Right now in Paris, there are two 31-year-olds looking for a second French Open title. Both are champions of a rare vintage, once dominant forces who have been consigned to history time and again but have kept rebounding and returning to the top. Both began their French campaigns with easy first-round wins Sunday.
After going undefeated on clay so far this season, Williams is the favorite to win the women's title. It doesn't seem to matter that she has not returned to the final since winning the title in 2002. The clay-court powerhouses of the intervening years are mostly gone, and the only two other players who have performed consistently well over the past year and a half, Maria Sharapova and Victoria Azarenka, have both struggled against Williams. Others, such as 2011 champion Li Na, must start rounding into form before threatening for the title.
Williams, meanwhile, is more than a decade removed from her most dominant stretch but has perhaps never played so much and so consistently. Her effort to get back to the top has included new equipment, new coaching and a new commitment to training and practice, resulting in a fearsome package that has the field clearly intimidated. She probably will be tested at some point during the two weeks, but the candidates have yet to declare themselves.
For 2009 champ Federer, the challenges are far clearer. In the days leading up to the event, he was almost an afterthought behind No. 1 Novak Djokovic and seven-time champion Rafael Nadal, but a kind draw has suddenly thrust the Swiss right back into the mix. With Djokovic and Nadal as potential semifinal opponents, Federer has Jo-Wilfried Tsonga (dangerous but 3-9 against Federer) in his quarter and David Ferrer (rock solid but 0-14 against Federer) in his half. Fifth seed Tomas Berdych is already out, and there are few other threatening names apart from Gael Monfils and Ernests Gulbis, one of whom will also be out after they play each other in the second round. But Federer, with back problems earlier in the year and some inconsistent performances on the clay, must navigate carefully.
As though trying to win the title weren't enough, Williams has set herself an extra challenge for this tournament. After winning her opening match, she conducted her courtside interview speaking French. "It's way, way, more nerve-racking than playing tennis," she said afterward.
The 15-time Grand Slam champion has owned an apartment in Paris since 2007 and now trains near the city at the academy owned by her coach, Patrick Mouratoglou, whom she reportedly is also dating. But she has yet to be fully embraced by the crowds, something the language initiative might help change.
She had originally planned to give her first interview in French after her opening match last year. "But it didn't work out for me," she said, referring to her shocking loss to Virginie Razzano.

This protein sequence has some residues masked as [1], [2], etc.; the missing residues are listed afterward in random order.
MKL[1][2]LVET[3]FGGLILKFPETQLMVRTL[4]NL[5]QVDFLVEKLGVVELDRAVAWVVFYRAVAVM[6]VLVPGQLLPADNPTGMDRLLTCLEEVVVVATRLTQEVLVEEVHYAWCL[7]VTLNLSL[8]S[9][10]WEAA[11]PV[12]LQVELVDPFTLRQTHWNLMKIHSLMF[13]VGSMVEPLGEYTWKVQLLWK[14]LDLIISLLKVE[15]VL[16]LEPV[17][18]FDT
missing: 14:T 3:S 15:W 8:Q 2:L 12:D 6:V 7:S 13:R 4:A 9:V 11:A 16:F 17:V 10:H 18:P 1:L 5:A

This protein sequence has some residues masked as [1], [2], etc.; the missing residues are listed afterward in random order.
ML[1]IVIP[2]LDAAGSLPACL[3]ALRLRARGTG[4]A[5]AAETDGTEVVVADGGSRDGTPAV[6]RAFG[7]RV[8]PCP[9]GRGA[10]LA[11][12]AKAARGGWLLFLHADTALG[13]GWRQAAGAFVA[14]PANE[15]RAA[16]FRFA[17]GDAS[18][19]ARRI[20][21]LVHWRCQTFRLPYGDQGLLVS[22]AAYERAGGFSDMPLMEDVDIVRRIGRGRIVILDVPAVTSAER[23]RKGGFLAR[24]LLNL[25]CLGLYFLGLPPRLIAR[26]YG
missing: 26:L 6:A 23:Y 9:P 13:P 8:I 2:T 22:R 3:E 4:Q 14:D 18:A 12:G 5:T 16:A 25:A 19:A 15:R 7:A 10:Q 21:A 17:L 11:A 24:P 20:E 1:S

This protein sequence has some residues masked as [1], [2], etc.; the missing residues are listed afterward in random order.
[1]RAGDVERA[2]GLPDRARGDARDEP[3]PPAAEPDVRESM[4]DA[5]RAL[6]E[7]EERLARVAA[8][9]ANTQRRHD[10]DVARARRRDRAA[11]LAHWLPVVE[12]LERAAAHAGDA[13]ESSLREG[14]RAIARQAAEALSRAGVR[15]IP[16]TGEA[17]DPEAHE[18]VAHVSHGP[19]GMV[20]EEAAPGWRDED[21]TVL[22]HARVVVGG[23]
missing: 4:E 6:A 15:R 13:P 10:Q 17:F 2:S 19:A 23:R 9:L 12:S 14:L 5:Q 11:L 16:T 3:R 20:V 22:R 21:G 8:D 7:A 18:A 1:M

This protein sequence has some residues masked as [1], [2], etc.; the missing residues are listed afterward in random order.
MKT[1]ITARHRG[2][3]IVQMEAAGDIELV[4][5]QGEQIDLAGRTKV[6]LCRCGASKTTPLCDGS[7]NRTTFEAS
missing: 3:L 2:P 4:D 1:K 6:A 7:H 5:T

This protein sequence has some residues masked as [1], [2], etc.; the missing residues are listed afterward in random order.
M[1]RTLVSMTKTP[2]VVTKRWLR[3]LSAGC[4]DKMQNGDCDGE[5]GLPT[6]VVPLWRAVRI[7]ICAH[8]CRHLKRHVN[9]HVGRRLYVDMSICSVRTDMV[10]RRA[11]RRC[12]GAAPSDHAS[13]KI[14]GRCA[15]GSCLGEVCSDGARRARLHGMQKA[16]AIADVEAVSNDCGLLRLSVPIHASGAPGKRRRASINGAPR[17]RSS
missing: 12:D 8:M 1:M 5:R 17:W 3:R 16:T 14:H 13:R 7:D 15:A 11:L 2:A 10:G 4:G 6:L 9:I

"I have been speaking French for years and years, but I don't really have a lot of confidence. I just had to kind of jump in."
That's all just part of the routine for French-speaking Federer, who is as popular at the tournament as any local player. Instead, the Swiss has waded into Twitter, where Williams is a big presence. She has 3.7 million followers, second among players only to Nadal. After a quick start toward the end of last week, Federer was at about a quarter million Tuesday, so he has some catching up to do after arriving late on the scene.
Federer also went on Reddit to do a Q-and-A with fans, fielding questions such as which other records he would like to have. "There are some great new CDs out that I haven't bought yet," he joked, before going on to name another Wimbledon victory, another ATP World Tour title and a return to No. 1 as some tennis ones he would like to get.
Asked how he kept his hair so perfect, Federer said, "I really don't. I fight it every day like everybody else. But thanks."
That question was a little ironic, as Federer seems less than pleased with the new short haircut he is sporting, which he apparently got just hours before his first-round match two weeks ago in Rome. "Don't worry, it will grow," he told reporters ahead of the tournament.
Back on the court, Williams and Federer crossed significant markers with their first-round victories. For Williams, of course, it represented a year since she had lost in the first round of a Grand Slam, something that had never previously happened in her career.
For Federer, it represented 10 years since he last lost in the first round of a major -- a defeat to Luis Horna at the 2003 French Open shortly before he won Wimbledon for the first time. After a third-round loss to Gustavo Kuerten the next year, Federer has not lost before the quarterfinals of a major since, and he will be trying to take another step toward his 36th straight Grand Slam quarter when he faces India's Somdev Devvarman in the second round. The qualifier, whose ranking dropped after injury last year, is a steady player who is not expected to trouble Federer unduly.
Williams' effort to win the crowd over will have to wait as she goes up against young French hope Caroline Garcia, who has made a habit of troubling big names but is likely to be overwhelmed by Williams' power.
Still going after all these years, this pair of 31-year-old legends have a clear road ahead for the next few days.